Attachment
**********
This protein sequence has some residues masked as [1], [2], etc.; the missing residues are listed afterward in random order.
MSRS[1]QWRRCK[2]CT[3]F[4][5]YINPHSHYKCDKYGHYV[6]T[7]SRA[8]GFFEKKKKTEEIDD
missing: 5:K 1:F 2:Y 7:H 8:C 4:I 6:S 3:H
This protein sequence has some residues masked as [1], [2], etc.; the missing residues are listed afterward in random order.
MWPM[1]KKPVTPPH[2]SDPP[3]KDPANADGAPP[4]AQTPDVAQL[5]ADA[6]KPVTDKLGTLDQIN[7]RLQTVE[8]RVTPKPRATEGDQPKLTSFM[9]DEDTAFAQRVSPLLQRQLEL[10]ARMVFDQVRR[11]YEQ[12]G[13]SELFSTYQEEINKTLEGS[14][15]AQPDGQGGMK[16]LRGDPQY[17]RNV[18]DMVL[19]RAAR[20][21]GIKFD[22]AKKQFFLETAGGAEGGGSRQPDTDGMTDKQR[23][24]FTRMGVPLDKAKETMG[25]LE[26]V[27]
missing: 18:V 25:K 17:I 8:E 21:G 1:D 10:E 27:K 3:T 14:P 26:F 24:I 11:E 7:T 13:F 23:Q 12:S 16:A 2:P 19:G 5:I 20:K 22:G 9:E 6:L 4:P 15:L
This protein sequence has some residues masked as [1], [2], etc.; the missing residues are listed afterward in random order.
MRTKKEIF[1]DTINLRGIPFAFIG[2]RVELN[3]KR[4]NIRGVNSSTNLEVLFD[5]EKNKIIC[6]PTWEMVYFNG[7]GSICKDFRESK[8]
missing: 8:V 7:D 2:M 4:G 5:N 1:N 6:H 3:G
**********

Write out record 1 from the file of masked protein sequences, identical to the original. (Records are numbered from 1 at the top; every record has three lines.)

This protein sequence has some residues masked as [1], [2], etc.; the missing residues are listed afterward in random order.
MSRS[1]QWRRCK[2]CT[3]F[4][5]YINPHSHYKCDKYGHYV[6]T[7]SRA[8]GFFEKKKKTEEIDD
missing: 5:K 1:F 2:Y 7:H 8:C 4:I 6:S 3:H